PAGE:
Some weeks ago, a little bit of history was made by two groundbreaking events in Lahore. The first was a conference at the Lahore High Court (LHC) on the importance of capacity building of Pakistani lawyers in international arbitration and the second was a training workshop on international arbitration.
The main objective of the LHC conference in which renowned international arbitration lawyers from the UK and Singapore participated was to raise awareness about the importance of international arbitration and how Pakistani lawyers could benefit from building capacity in international arbitration. It was organised by the Centre for International Investment and Commercial Arbitration (CIICA). One of its objectives is raising awareness about the critical issues in international arbitration. The idea of CIICA came about partly because I got the sense that there was a glaring lack of even elementary knowledge of international arbitration in Pakistan, especially in connection with certain international commercial and investment disputes in which Pakistan was involved.
CIICA’s objectives also include legislative reform and capacity building of lawyers, judges, members of the business community and relevant government officials. It was reassuring to see an overwhelming response of the members of the LHC bar at the conference. The great turnout was a testament to the fact that the conference had successfully set in motion the process of capacity building of Pakistani lawyers in international arbitration.
If we can raise awareness and acquaint lawyers with relevant knowledge of international arbitration, it can help Pakistani individuals, businesses, relevant government entities and even the government of Pakistan to be represented in international arbitration proceedings more effectively. A sound and effective legal strategy for the Pakistani entities involved in international arbitration can also avoid the damage to Pakistan’s image in the international community with regard to how disputes involving foreign investment in Pakistan are handled. More importantly, capacity building could prevent such international commercial and investment disputes from arising in the first place.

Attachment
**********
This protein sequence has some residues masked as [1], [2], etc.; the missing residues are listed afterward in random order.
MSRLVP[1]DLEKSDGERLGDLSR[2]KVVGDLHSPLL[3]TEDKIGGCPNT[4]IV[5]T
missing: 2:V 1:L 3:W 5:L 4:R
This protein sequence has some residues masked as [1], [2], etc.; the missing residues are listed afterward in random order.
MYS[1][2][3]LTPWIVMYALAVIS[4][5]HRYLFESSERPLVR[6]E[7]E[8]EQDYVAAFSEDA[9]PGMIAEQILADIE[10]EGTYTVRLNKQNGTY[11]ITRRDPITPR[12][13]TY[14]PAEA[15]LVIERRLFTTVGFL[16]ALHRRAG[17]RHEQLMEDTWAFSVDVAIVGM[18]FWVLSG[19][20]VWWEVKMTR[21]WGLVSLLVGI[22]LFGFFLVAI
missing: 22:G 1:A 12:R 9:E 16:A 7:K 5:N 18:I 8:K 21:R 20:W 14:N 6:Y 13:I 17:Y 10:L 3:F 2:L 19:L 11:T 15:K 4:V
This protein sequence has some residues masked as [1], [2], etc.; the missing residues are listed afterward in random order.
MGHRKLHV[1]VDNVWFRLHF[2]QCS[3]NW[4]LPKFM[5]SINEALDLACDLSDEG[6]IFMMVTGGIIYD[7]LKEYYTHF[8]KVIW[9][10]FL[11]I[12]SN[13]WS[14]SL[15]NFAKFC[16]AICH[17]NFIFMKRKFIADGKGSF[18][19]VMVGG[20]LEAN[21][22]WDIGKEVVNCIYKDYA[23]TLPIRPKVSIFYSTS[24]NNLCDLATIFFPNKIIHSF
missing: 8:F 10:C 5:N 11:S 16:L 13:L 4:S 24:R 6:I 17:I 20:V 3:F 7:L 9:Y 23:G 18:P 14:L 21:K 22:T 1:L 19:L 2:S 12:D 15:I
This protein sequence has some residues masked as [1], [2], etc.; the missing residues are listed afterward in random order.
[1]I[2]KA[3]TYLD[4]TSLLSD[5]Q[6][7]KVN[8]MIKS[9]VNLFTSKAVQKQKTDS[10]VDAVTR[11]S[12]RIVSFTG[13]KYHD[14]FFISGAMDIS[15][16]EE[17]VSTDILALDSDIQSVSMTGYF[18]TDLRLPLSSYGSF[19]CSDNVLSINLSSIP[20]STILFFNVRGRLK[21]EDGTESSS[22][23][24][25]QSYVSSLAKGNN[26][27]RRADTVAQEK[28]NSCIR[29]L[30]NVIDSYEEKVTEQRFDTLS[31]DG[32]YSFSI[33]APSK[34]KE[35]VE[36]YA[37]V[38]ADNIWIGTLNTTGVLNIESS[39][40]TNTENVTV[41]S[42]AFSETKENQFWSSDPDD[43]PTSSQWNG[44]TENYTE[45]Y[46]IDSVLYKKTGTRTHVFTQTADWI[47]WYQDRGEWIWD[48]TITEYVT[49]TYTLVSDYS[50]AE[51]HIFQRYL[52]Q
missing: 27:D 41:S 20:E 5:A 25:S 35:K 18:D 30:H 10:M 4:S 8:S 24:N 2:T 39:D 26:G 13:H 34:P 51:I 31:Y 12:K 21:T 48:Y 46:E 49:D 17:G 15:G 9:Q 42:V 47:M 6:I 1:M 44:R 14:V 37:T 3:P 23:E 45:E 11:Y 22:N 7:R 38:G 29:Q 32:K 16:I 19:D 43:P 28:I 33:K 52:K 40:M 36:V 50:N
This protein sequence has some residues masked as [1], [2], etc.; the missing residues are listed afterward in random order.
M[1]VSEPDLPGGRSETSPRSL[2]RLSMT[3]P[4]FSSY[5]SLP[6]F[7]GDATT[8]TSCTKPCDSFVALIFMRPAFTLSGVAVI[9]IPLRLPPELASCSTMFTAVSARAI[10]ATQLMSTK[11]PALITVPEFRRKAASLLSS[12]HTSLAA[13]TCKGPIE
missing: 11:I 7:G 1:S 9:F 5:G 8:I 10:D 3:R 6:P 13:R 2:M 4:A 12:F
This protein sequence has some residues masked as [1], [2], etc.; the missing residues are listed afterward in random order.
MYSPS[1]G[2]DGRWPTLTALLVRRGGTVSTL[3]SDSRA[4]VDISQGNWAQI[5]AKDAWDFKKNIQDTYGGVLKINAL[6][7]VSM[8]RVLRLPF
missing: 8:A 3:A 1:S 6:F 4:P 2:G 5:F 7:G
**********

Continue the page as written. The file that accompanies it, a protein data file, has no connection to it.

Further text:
The second groundbreaking event was the first-ever training workshop in Pakistan organised by the Young International Council of Commercial Arbitration (ICCA) in collaboration with and the support of CIICA, LUMS and Clyde & Co, an international law firm. The topic of the workshop was written advocacy in international arbitration and the speakers shared their invaluable insights on preparation of persuasive written pleadings, witness statements and expert witness reports. It was a unique and invaluable opportunity for all participants, including law students and young lawyers, to learn from highly regarded international arbitration lawyers from around the world. The focus of such workshops is practical training of lawyers which bodes well for Pakistan as it would enable lawyers to learn the craft of international arbitration.
Pakistani lawyers, regardless of their background, can benefit tremendously from such workshops and leverage the skills that they acquire and hone during these workshops to become successful international arbitration lawyers. One clear advantage is that Pakistani entities would not have to rely solely on foreign lawyers to advise and represent them in international arbitration matters. It will essentially offer Pakistani individuals and entities a pool of well-trained local lawyers. From the standpoint of lawyers’ fees, these lawyers would be considered more cost efficient. More importantly, over time, these lawyers will be able to build an ever-expanding arbitration ecosystem in Pakistan that will help develop a deeper understanding of international arbitration and effective resolution of commercial and investment disputes.
Pakistan has an image problem in the global community of investors because of the manner in which some commercial and investment disputes involving Pakistan have been handled. Ironically, this is partly because international arbitration seems to have a bit of an image problem in Pakistan as certain lawyers and judges take a dim view of it primarily due to a lack of knowledge of how it works.
Published in The Express Tribune, May 10th, 2017.